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Old 12-16-2010, 08:01 PM   #16
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How to deal with misbehaving contractor?


I only take on one job at a time also but jobs still overlap. Not all completion estimates and materials deliveries are in my control. So I don't always do what I originally discussed either. It just happens, unfortunately.

If you were trying to micro-manage one of my jobs and trying to threaten me with liquidated damages and tossing your lawyer at me I would tell you to take your job and shove it.

If you like his work, are happy with the results you have seen, and basically like the guy then you should take a look in the mirror. No one in the contracting business wants their jobs to run-over, it is costly and diminishes incomes and profits rapidly.

If he can't fund your job because he hasn't been paid on other jobs then maybe his front money asking from you was just not enough. If you are financing the job (and you are) then offer up what he needs to keep the ball rolling and get off his back.

If you wanted an employee punching a time clock you should have hired an employee to do hourly work so you could keep your knee in the middle of his back.

I doubt a lawyer is going to do anything but agree with you to your face then soak up your dollars behind the scenes doing nothing. Because you got nothing.

If a few delays are going to break you due to not being able to occupy the property as soon as you wished, maybe you couldn't afford to do the renovations to begin with.

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Old 12-16-2010, 09:49 PM   #17
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How to deal with misbehaving contractor?


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Originally Posted by Bud Cline View Post
I only take on one job at a time also but jobs still overlap. Not all completion estimates and materials deliveries are in my control. So I don't always do what I originally discussed either. It just happens, unfortunately.

If you were trying to micro-manage one of my jobs and trying to threaten me with liquidated damages and tossing your lawyer at me I would tell you to take your job and shove it.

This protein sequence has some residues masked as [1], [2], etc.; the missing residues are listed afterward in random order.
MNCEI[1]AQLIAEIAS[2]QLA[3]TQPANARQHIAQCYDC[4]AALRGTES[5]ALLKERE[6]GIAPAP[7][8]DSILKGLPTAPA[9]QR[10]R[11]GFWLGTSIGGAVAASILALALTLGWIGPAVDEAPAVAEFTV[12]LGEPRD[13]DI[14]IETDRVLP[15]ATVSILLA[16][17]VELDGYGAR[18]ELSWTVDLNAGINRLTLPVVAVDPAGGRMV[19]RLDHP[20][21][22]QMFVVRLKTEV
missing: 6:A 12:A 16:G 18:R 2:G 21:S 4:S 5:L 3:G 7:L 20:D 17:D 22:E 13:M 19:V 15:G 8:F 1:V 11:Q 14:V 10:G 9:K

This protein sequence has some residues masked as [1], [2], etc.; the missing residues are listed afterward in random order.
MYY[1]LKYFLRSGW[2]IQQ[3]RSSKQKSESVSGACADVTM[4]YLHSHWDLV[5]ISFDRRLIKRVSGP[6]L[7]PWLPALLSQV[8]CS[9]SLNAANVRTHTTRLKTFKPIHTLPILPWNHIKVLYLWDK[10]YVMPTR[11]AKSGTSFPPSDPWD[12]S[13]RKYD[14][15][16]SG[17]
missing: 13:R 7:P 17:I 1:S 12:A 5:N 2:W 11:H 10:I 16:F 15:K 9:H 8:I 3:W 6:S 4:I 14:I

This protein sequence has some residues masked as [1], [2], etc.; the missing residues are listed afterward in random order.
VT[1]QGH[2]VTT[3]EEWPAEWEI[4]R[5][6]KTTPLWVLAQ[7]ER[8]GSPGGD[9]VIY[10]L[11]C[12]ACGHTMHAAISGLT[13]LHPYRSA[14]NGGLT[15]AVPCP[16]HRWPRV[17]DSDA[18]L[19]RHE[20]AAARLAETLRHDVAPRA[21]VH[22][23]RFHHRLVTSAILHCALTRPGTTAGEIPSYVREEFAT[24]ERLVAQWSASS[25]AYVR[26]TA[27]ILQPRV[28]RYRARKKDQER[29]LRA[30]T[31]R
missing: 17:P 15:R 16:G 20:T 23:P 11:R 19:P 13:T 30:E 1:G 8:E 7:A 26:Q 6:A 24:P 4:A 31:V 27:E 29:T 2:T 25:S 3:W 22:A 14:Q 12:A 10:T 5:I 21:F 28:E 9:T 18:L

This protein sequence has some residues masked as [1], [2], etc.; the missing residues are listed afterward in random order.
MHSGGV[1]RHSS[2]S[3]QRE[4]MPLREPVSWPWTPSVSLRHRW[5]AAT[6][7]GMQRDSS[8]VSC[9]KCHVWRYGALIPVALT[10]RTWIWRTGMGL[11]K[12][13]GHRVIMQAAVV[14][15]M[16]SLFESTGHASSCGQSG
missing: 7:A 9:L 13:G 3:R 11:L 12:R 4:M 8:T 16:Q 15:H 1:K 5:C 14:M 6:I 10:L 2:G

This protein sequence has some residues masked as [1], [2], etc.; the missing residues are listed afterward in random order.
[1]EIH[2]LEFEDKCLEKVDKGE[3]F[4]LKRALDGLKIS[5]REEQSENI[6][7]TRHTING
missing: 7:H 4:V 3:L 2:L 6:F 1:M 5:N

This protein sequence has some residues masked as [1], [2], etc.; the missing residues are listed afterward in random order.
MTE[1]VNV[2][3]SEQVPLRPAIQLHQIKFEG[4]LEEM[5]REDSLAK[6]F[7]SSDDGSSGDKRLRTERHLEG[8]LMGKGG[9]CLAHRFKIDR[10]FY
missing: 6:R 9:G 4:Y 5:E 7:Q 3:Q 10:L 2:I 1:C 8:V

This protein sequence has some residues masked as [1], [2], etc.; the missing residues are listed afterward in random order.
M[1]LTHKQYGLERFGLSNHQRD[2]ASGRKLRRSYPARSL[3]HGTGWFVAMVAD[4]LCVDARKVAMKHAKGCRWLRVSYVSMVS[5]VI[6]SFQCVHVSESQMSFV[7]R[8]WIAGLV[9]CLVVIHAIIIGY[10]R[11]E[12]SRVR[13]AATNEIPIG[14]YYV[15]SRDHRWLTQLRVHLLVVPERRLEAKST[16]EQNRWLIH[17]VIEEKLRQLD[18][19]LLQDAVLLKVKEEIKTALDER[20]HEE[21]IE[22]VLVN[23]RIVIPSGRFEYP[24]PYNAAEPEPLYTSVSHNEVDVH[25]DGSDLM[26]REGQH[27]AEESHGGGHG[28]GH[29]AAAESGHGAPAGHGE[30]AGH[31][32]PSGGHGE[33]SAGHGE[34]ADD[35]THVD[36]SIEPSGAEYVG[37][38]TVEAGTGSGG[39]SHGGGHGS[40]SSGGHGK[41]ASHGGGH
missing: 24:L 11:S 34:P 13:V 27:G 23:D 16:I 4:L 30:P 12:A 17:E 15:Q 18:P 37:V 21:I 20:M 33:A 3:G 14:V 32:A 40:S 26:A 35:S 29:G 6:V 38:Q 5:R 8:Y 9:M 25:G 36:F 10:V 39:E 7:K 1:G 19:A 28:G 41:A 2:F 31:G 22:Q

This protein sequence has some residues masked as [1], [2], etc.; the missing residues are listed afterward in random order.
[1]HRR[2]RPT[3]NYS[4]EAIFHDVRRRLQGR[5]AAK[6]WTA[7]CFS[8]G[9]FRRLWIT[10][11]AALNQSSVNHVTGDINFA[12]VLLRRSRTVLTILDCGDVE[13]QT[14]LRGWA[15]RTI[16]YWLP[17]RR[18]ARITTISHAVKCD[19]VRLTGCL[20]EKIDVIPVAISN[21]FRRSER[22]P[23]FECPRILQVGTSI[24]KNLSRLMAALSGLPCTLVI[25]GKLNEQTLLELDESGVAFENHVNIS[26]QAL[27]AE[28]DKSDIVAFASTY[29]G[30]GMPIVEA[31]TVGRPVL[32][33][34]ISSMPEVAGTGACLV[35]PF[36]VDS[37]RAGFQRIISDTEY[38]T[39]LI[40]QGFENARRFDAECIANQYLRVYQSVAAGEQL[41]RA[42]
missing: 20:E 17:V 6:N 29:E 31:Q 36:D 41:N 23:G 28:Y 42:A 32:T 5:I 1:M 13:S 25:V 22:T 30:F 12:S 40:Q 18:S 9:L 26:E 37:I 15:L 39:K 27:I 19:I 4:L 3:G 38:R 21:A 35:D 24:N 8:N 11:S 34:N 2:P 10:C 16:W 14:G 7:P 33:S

If you like his work, are happy with the results you have seen, and basically like the guy then you should take a look in the mirror. No one in the contracting business wants their jobs to run-over, it is costly and diminishes incomes and profits rapidly.

If he can't fund your job because he hasn't been paid on other jobs then maybe his front money asking from you was just not enough. If you are financing the job (and you are) then offer up what he needs to keep the ball rolling and get off his back.

If you wanted an employee punching a time clock you should have hired an employee to do hourly work so you could keep your knee in the middle of his back.

I doubt a lawyer is going to do anything but agree with you to your face then soak up your dollars behind the scenes doing nothing. Because you got nothing.

If a few delays are going to break you due to not being able to occupy the property as soon as you wished, maybe you couldn't afford to do the renovations to begin with.
Dear Bud,

Thank you, but your comments are off-base.
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Old 12-16-2010, 11:31 PM   #18
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How to deal with misbehaving contractor?


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Dear Bud,
Thank you, but your comments are off-base.
Says you?
No more off base than your earlier suggestions.
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Old 12-16-2010, 11:34 PM   #19
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How to deal with misbehaving contractor?


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Says you?
No more off base than your earlier suggestions.
What you wouldn't take advice from the guy who tiled over carpet ??